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Teams, agents wonder about Brady deal

Divisional Playoffs - Houston Texans v New England Patriots

FOXBORO, MA - JANUARY 13: Tom Brady #12 of the New England Patriots walks on the field after defeating the Houston Texans by a score of 41-28 to win the 2013 AFC Divisional Playoffs game at Gillette Stadium on January 13, 2013 in Foxboro, Massachusetts. (Photo by Elsa/Getty Images)

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When I first heard about Peter King’s report that the Patriots had signed quarterback Tom Brady to a three-year, $27 million extension, I assumed the deal was worth $27 million per year.

It’s not. For committing to the Patriots in the 2015, 2016, and 2017 seasons, Brady gets a total of $27 million.

It appears, as explained last night, to be nothing more than an effort to reduce Brady’s cap number in 2013 and 2014, the final two years of his existing deal. It’s hard to spread money over the years of a contract if the contract covers only two more seasons. Come 2015, the likely reality is that a new deal will be done -- after the appearance that Brady has taken less is used to squeeze other players into doing the same thing, which the Pats did masterfully last decade.

Still, teams and agents are looking at the numbers and wonder what else could be going on. Whispers of a side deals already have begun in league circles, even though there is (and likely will be) no proof of a wink-nod arrangement that will see Brady get compensated in other ways.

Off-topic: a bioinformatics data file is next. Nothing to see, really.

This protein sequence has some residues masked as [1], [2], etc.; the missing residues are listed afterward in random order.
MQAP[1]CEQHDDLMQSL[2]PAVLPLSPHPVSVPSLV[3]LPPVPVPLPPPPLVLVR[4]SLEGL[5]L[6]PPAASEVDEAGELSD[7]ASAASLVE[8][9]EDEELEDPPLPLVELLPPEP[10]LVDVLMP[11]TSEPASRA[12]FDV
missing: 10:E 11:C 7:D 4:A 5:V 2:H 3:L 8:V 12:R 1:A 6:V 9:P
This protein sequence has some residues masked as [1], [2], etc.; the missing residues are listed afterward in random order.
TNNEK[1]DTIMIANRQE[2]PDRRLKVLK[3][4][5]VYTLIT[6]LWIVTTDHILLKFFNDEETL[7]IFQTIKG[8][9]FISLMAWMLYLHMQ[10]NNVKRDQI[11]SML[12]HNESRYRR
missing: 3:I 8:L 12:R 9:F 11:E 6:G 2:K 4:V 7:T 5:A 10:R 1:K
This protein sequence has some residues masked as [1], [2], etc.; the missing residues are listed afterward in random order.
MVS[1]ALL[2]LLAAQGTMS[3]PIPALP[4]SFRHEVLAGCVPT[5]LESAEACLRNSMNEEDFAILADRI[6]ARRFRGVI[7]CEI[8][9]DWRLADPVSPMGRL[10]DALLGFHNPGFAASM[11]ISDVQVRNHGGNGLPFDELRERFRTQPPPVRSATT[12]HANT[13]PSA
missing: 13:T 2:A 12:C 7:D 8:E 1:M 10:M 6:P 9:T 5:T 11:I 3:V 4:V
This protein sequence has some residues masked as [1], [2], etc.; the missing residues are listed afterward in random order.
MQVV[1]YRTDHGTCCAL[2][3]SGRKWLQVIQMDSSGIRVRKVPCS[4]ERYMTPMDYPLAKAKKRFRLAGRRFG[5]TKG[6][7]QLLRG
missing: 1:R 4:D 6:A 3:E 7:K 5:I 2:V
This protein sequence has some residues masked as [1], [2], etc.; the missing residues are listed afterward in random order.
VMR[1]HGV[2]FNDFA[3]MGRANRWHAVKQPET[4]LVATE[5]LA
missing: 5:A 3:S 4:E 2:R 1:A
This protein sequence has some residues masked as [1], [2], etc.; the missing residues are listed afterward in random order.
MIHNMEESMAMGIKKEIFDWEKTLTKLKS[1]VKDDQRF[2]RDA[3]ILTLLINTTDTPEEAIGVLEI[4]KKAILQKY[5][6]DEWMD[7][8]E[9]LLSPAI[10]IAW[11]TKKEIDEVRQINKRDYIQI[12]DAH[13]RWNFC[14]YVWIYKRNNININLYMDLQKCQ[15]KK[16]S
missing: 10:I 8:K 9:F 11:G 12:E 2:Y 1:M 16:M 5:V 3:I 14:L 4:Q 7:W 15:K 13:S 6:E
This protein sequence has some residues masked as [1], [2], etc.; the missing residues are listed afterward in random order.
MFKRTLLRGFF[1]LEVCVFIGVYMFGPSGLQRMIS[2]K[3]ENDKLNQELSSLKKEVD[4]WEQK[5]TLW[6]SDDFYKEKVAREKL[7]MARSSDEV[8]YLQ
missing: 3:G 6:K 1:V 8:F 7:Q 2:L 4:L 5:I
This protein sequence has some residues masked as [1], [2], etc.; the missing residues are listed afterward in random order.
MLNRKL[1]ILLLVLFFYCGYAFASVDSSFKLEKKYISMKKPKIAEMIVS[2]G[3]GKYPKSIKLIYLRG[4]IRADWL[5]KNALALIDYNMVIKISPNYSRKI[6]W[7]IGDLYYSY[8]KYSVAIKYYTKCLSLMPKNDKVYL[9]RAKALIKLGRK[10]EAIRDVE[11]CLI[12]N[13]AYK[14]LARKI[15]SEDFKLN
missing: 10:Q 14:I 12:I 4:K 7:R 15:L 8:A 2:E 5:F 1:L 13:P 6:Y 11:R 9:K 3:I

Sides deals aren’t unprecedented in pro football. The Broncos lost a second-round pick, a third-round pick, and paid a $950,000 for violations relating to $29 million in deferred payments to John Elway and Terrell Davis during the team’s Super Bowl window of the late 1990s. Again, there is (and likely will be) no proof of a side deal in this case.

Now that more and more teams are pressed against the salary cap and trying to finagle spending space, suspicions of side arrangements and briefcases full of cash will return to the NFL -- even if no team is ever caught or is ever guilty.

In Brady’s case, the facts as presently known raise natural red flags. At a time when the high-water mater for quarterbacks is $20 million, the notion that Brady would commit to playing for less than half that average over a three-year window starting three seasons from now makes no sense.

At a minimum, agent Don Yee has provided his competitors with more than enough ammunition for the inherently cutthroat game of chasing new clients. At a maximum, teams and agents will probe for something/anything to explain why Tom Brady was willing to sign a contract that pays him so much less than he’ll be worth starting two years from now.

Maybe, in the end, the explanation is that, given his wife’s obscene earnings, he’s willing to take a lot less money in order to help that Pats stack the deck for another Super Bowl run or two.